Sunday, September 1, 2019

The Drawer, Part 2: The Drawer

Dear Friends,

Lauren is a wonderful singer. I think her default mode is 'plaintive musical theatre ingenue,' but she can croon, whisper, scream, rap, and belt. She can sound sultry, earnest, soulful, operatic, or vapid, and do so in almost any accent, if that's what the song requires. Still, sometimes it's nice to let her exist in her natural element, and this month's Hard Taco song, "Impossible," is one of those times.

Okay, now back to The Drawer. To recap last month's digest, my childhood bedroom has a desk and that desk has a drawer. Until recently, that drawer was home to things I wrote, things I drew, letters from friends, and letters from more-than-friends. The earliest dated entry is from when I was twelve... a D&D adventure idea printed in dot-matrix on three continuous, fan-folded pages.

Things slowed down when I left for college, but I always fed The Drawer fresh letters and poems when I came home from my Summers as a camp counselor. By time I was 20, The Drawer had reached its resting state. It was a prehistoric mosquito that had sucked my teenage blood and would spend the next several millennia trapped in amber.

This July, I finally caved in and packed the contents of The Drawer into grocery bags to bring back to Michigan. I put photos into Bag 1, things I wrote into Bag 2, and letters written to me into Bag 3.

The sorting was easy and engaging in the way that organizing a closet can be once you get into it. Bag 1 was particularly delightful. I got a huge kick out of the wallet-sized 8th grade graduation photos of girls in my grade... The fashion choices. The innocence. The feathered edges. The name of the photography studio (Worzella!) in cursive in the bottom right of each picture. It was just wonderful.

I was expecting the same pleasant rush from Bag 2, but getting inside the head of my 17-year-old self turned out to be less comfortable. I saw patterns, hints of who I am now. I recognized threads of fond memories, but they were transfused with an unfamiliar darkness and tension. 17-year-old brain was a confusing place where minor environmental stimuli triggered intense emotions. 17-year-old brain believed it could conquer the galaxy but was paralyzed by microscopic failures.  Logic was recognized but ignored. 17-year-old brain never got sick of Pink Floyd. It was so torn between expression and repression that neither was successful.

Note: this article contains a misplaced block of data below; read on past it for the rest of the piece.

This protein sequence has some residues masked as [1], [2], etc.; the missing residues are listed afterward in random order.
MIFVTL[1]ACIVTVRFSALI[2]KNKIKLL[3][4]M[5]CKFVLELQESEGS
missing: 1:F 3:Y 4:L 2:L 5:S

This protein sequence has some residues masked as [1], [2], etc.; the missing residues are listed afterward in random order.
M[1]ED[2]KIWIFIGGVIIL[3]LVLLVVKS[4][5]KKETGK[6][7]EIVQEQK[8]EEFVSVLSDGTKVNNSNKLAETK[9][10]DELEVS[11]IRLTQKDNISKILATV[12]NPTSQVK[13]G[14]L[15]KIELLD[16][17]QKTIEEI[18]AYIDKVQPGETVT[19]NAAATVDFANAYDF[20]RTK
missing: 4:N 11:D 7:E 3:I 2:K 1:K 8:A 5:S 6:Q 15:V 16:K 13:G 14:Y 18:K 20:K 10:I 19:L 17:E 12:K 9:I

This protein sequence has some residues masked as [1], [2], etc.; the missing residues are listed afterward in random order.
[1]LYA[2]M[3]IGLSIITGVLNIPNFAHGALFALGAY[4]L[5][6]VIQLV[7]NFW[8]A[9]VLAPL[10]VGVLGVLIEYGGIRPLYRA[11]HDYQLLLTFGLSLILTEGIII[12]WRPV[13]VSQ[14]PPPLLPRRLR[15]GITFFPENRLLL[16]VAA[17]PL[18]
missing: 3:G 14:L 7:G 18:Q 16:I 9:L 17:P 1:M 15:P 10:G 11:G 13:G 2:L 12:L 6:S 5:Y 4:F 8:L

Bag 2 had an essay to no one that literally asked, "Why me?" There was the first draft of a letter I would eventually write to break up with someone. And there were dozens of Jaberwocky-esque nonsense poems. 17-year old brain wrote words that were crisp and ominous but came together to mean absolutely nothing.  

"My spattered stools" describes this whole thing rather well, actually.  
Isn't it nice to know that our Spiny Weavers are so cozy with each other?

But Bag 2 wasn't all brooding gibberish. There was some cheerful nonsense, as well, such as this song that was probably inspired by a Life Savers slogan. 

The artist's vision is that you will sing this entire thing exactly twice.

And on to Bag 3: Letters.

When you send an email, a copy of it goes into your outbox, so you're never really giving anything away. One of the reasons I love recording music (as opposed to, say, playing music) is that I end up with a thing that I can share and keep for myself at the same time.  A hand-written letter, however, is a true gift. It is a piece of the author's creative soul, given freely without any hope of finding its way home again.

Bag 3 had a hundred of these gifts, and reading them gave the false sense that these people who I had not seen in years or decades were in my life again. I laughed a little and cringed a lot. I announced to Lauren that we would definitely still be friends with so-and-so if we lived in the same city. I admitted to myself that so-and-so might be the exception.

Perhaps the hardest thing about Bag 3 was that the one-sided nature left me feeling a little voyeuristic. These letters were theirs, not mine. I was plundering other people's DNA from amber-encrusted mosquitos without their permission. 

So I went on Facebook and announced that I cleaned out The Drawer. I tagged people whose letters I had, and volunteered to return or share them. Some of the authors were brave enough to let me post snapshots of their letters sight unseen, while others asked for copies to be shared privately. More than half of the people I tagged didn't respond at all. Maybe they just don't get on Facebook very often. Maybe they already Mari Kondo'd the memory of me from their lives, and don't need the clutter.  Or maybe they just don't want to spend another terrible second in their teenage headspace.

Somehow, we all survived our 17-year-old brains. We weren't crushed to death by self-pity or kicked off the planet for saying too many dumb things. Congratulations, us!

With warmest regards,